New Tryes to front? - Bruce
I have just been to have a puncture repaired and come away with 2 new tyres.
I asked them to be put the new on the front and old to rear, as I have been doing for years, the tyre bloke said "we encourage people to put new tyres on the rear!" Has anyone heared of this or was he just trying to sell me 4 tyres?
Re: New Tryes to front? - Andrew Hamilton
I assume one tyre could not be repaired. So why did you have two new ones?
Re: New Tryes to front? - Bruce
Andrew the tyres had tread but were close to the wear bars (with in couple of mm). As winter is coming I reasoned the roads will not improve and having a puncture mended to purchase a new tyre in a couple of months seemed a false economy.
Re: New Tryes to front? - Andrew Smith
I always replace tyres in pairs. And always put the new tyres on the front of the car.
It seems that anyone who is approaching the limits of adhesion whilst cornering is already driving too fast. Consequently whether a car under or over steers in these conditions is irrelevant unless you are some kind of loon.
The one time tyre grip is critical is during emergency braking where you need all the grip you can get. Hence the new tyres go on the front.
Re: New Tryes to front? - honest john
It's tyre company policy, especially with front wheel drive cars. Apparently drivers cannot cope with oversteer on front drive cars with new front tyres but worn rears. Mike Brewer demonstrated this on Driven many months back with an old Nova on a skidpan. But what each driver does should depend on his or her preferences for (safe) understeer or (harder to control) oversteer.

HJ
Re: New Tryes to front? - Ben Chapman
I agree with this in the wet, but surely if a tyre is worn, and the rubber has not perished at all, it will provide more grip in the dry as the tread will be stiffer and distort less when driving on the limit. In such a situation the opposite of the above would be true.

Ben
Re: New Tryes to front? - Andrew Smith
This may apply on the track where the tarmac is perfectly smooth but real roads are full of joins and potholes and corrugations and all sorts of other horrors. In these conditions a newer tyre on which the rubber is still quite thick and soft (I always imaginned tyre rubber gets harder with age, does anyone know if this is true?) will hold grip better.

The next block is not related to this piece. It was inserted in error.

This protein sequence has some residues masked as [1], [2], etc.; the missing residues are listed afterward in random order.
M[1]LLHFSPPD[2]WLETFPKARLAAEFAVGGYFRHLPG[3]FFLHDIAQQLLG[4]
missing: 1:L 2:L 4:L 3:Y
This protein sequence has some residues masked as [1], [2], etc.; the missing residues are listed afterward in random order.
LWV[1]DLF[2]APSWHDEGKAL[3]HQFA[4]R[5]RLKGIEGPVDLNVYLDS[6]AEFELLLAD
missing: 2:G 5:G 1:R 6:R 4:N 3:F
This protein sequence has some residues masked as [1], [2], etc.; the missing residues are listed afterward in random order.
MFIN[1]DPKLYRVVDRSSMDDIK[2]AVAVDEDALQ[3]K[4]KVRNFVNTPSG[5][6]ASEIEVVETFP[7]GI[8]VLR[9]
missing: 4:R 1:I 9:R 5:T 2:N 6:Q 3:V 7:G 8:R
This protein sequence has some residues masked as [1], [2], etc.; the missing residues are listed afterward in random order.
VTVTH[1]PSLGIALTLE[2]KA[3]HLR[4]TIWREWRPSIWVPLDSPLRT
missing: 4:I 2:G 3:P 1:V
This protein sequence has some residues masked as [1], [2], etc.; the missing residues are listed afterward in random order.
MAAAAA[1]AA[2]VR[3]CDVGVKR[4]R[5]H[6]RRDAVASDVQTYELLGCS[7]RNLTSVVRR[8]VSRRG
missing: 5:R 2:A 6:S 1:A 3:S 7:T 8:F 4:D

I have always though that cars with softer more compliant suspension have far more grip than cars with harder suspension (stand up Citroen). Simply because they are better able to cope with real roads. Anyone care to comment?
Re: New Tryes to front? - Ben Chapman
On the average car, the spring rate of the tyre is about 10 times that of the suspension. Therefore your cars ability to handle joints and potholes will be influenced mostly by the spring rate of your suspension and the ability of it to retain correct camber and castor over the undulations. I think the road would have to be very poor, or the car to very stiff suspension, for the new tyre to have an advantage over the worn tyre in the dry.

Ben
Re: New Tryes to front? - peter todd
maybe like many car drivers, bruce either didn't know that he may of needed new tyres or doesn't look at them as part of a regular vehicle check round.

on the few shopping trips that I am forced on, it is quite common in town car parks to spot cars with tyres that are so worn or even out of shape that they are crying out to be awarded fixed penalty points.

maybe his puncture saved him from his allocation of points?, or even saved something more valuable?
Re: New Tryes to front? - Brian
I get very annoyed at the number of vehicles that I see with faults: tyres, lights (particularly), broken bodywork, etc..
Either they are untaxed, uninsured, unregistered, etc. or else an awful lot of people only have a road-legal vehicle at MOT time.
Re: New Tryes to front? - Piers
I worked at a place deep in the Valleys a few years back. A lot of the young lads working there had Vauxhalls - early Astras and Novas. Parts were swapped amoung the cars to get them through MOT. One guy had spent a fortune (relatively) on alloy wheels (S/H with bald tryes) - swapped with his mate for MOT and swapped back that afternoon. They were thinking of swapping excessively worn steering components......... but I think the boss gave a loan for the new bits in the end. At least they had an MOT covering the other bits I suppose. Actually they all took so much pride in their cars I'd never heard of one have an accident, they just didn't have the money to run them properly.

Piers
Re: New Tryes to front? - Alan
I would always put new tyres on the front of a front wheel drive car.The tyres wont stay new for long even if your tracking is OK. They transmit all the drive and 70% of the braking so they wear out much faster.On my car I reckon the rears last at least five times longer than the front which means that on a low milage car they will perish before they wear out.
Re: New Tryes to front? - honest john
Ben's right. In the dry, slicks grip better than treaded tyres, which explains why fastest lap times are always achieved in the dry on slicks. But Mike Brewer's demo on 'Driven' in the ancient Nova was in the wet. I remain open minded about this, but I have to put the NTDA and tyre makers point of view.

HJ
 

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